Letters to a Young Manager
The reward is in the doing
Leadership and Values
Don't hesitate to ask local corporations to help out your nonprofit IT team. You may be surprised at the answer.
I once met the CIO of a large food sector corporation in the next town. He was very interested in our humanitarian work and asked how he could help. I asked if his IT team could help us upgrade all our desktop computers to the latest OS and Active Directory. He agreed.
He sent a half dozen engineers one weekend to help us go to each desk, to complete and test the upgrade (this was before the days of automatically pushing out software upgrades). He even offered to buy the pizza and Coke for the combined team. We completed the job ahead of schedule and my team made a number of new friends in the process.
I called the CIO on Monday to thank him for his help. I asked him what we could do as a quid pro quo for what his team did for us. I suggested I write his CEO or put an article in his corporate newsletter. He said. “you already did it.”
“Oh?” I asked.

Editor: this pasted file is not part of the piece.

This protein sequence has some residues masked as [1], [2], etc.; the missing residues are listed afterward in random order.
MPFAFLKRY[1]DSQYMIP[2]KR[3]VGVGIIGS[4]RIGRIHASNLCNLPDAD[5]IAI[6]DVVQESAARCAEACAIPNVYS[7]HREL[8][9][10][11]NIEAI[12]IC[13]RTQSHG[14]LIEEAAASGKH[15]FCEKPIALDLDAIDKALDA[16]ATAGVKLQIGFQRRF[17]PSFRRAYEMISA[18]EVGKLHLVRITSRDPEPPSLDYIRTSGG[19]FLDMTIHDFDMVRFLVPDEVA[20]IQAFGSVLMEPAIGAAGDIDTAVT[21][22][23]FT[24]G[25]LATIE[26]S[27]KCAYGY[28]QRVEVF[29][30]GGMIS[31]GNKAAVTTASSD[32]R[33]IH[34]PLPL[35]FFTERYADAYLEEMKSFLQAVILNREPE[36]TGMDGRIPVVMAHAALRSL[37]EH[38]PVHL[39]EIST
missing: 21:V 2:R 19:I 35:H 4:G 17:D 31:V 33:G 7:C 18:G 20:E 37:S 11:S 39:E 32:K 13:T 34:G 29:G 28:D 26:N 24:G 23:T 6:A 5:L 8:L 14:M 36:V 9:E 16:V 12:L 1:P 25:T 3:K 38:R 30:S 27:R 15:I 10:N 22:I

“Yes, when my team came back on Monday morning they were all charged up about the work they had done at your org. That made it more than worthwhile."
I was dumbfounded, but what he said made sense. Having a motivated team that feels good about its work is priceless.
 Note that his team did more than contribute their time; they gave their expertise. This type of "skilled philanthropy" is more meaningful to corporations and employees, And what they want to give.
Giving back is a strong motivator for any team
1) What IT work do you need to get done that a corporate partner could help make happen?
2) What give-back actions can you get your team involved in doing?
3) How important was the pizza and coke?
For Further Reading:
See "Giving Back is Strategic,"
© Copyright 2005,
, E. G. Happ, All Rights Reserved.